Me: “So, tell me about how you interact online.”
Them: “Oh, I don’t really interact that much. I mostly lurk. I mean, I really want to start a blog, and I wish I could figure out where to get started with Twitter. But I just don’t know what to say or where to begin.”
Me: ” … ”
A study done by Harvard Business Review showed that just 10% of the user population on Twitter were responsible for 90% of the tweets. While this study was done a few years ago, I would suspect, given what I know about the average person’s online activity (or lack thereof), that these numbers probably haven’t changed much.
In my experience, it appears that most people, while they WANT to interact more online, simply don’t, either because they don’t know where to start or they don’t feel they have anything to contribute.
Let’s face it. Particularly if you’re over the age of 35, the whole idea of talking to complete strangers online is a strange one. It’s a real shift in our social mindset. I mean, weren’t we raised NOT to talk to strangers? We are conditioned to NOT trust people we don’t know, yet the online world is flooded with people we’ve never met. And we’re now expected to embrace them, and (gasp) even TRUST them?
It’s completely understandable why people have reservations about jumping into the middle of online conversations. Again, we’re conditioned not to do that. We are told it’s rude to interrupt. But the online world is all about interruptions. The network is set up so that people can easily jump into the middle of conversations. But it’s completely contradictory to what is familiar and comfortable to many of us.
Our social lives have changed.
The fact is, the world is a very different place than it was 15 years ago. No longer are our social circles limited to the people we see in person and interact with every day. There are multiple layers of social interaction now, even with our close friends. How many close friends do you have that you do the following with: meet for drinks, chat on Facebook, text message, email, phone, and tweet to? I have plenty of close friends with whom I do all of those things, sometimes on a daily basis. What about acquaintances, colleagues? Basically the same thing. We are interacting on many different levels now, and seeing a lot more of each others’ lives. Not only has the interaction changed, but our relationships have changed too. I know some pretty personal details about a lot of people now. I know what their kids, spouses and pets look like. I know what they had for dinner last night. I know when they’re having a bad day (and a good one!)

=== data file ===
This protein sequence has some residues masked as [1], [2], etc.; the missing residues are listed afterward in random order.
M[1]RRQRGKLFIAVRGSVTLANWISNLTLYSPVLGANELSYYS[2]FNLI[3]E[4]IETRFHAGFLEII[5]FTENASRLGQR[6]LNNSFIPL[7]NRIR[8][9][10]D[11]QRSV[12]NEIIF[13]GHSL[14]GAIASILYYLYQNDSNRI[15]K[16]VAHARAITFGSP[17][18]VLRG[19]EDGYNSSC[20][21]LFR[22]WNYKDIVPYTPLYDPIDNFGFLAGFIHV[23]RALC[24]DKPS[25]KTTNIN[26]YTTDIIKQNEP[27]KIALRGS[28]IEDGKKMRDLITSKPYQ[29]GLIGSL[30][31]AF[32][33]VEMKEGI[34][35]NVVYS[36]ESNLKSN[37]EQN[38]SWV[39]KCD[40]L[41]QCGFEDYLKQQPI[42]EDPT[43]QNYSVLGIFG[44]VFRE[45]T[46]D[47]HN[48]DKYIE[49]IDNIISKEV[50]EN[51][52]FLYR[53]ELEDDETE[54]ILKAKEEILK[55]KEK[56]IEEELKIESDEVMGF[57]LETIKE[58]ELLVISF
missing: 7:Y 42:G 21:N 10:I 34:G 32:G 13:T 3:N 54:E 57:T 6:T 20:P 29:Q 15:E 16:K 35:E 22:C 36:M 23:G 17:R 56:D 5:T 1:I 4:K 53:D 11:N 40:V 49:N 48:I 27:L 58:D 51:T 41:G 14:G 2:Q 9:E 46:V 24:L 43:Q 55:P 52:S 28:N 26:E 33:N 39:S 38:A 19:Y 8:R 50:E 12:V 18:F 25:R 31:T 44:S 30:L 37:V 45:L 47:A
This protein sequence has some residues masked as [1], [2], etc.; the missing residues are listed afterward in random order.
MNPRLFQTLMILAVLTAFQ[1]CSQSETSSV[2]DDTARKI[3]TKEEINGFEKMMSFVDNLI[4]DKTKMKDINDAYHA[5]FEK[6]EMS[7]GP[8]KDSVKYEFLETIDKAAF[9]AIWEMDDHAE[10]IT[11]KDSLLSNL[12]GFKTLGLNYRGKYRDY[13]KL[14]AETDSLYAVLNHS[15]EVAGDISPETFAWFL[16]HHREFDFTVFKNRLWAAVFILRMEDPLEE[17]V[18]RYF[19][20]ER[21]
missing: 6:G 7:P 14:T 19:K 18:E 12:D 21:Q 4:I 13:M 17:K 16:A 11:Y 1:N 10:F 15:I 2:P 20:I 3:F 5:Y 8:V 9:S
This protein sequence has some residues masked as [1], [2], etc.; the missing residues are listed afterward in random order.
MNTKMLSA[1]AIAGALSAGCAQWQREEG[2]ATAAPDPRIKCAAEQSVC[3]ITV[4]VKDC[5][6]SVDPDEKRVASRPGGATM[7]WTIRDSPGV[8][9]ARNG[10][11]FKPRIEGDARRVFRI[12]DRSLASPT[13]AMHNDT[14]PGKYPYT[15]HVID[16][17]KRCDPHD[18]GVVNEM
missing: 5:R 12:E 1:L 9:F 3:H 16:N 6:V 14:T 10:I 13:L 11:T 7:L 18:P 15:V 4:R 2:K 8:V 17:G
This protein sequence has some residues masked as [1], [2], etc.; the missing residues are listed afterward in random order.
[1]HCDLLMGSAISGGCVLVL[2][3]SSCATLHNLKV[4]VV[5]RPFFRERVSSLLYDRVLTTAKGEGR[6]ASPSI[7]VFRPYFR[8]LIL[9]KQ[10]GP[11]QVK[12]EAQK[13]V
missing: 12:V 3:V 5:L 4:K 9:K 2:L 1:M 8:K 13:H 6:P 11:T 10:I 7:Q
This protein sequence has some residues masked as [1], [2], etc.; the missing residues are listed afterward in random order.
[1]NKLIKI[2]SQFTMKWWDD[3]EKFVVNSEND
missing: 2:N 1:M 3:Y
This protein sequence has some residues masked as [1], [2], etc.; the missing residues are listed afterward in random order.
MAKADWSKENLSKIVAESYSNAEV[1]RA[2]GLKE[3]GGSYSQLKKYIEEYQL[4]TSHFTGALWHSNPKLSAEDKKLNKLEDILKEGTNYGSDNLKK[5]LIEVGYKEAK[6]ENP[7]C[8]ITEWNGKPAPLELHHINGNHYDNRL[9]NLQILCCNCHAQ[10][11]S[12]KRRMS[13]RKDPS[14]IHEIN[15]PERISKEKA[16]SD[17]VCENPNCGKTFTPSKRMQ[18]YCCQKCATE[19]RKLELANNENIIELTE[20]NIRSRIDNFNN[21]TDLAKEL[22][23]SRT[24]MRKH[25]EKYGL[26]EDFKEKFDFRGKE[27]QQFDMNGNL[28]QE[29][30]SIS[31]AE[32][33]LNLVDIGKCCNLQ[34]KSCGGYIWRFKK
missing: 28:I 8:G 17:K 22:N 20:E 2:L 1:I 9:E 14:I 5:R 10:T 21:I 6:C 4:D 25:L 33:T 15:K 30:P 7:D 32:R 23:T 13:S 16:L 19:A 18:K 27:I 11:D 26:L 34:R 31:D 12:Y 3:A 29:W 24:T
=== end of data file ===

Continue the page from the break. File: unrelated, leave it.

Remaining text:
This shift is at once remarkable, amazing, and scary. But the fact is, this new way of socializing is here to stay. You need to figure out how you’re going to participate in it.
So, if the parameters of socializing are changing, what does this mean for the average “lurker”? Well, lurking in and of itself isn’t a bad thing. There’s a lot to be said for listening, and one can gain tremendous insight from it. However, at a certain point, you become that person at the party that sits on the corner of the sofa all night and doesn’t talk to anyone. It’s one thing to be at the party. It’s another thing entirely to participate at the party. I’m not saying you need to be the life of the party – lampshades need not apply – but participation on some level is key. At the very least, introduce yourself. Say hello. We won’t bite.
I promise, what will happen if you choose to participate is this. You’ll meet some amazing people. You’ll laugh. You’ll feel more comfortable (this might take time, but stick with it). You’ll find new opportunities (so long as you keep your eyes open). You’ll have more fun.
Nobody is forcing you to participate. Nobody is forcing you to “join the conversation”. But I guarantee if you do, your online experience will change forever (and for the better).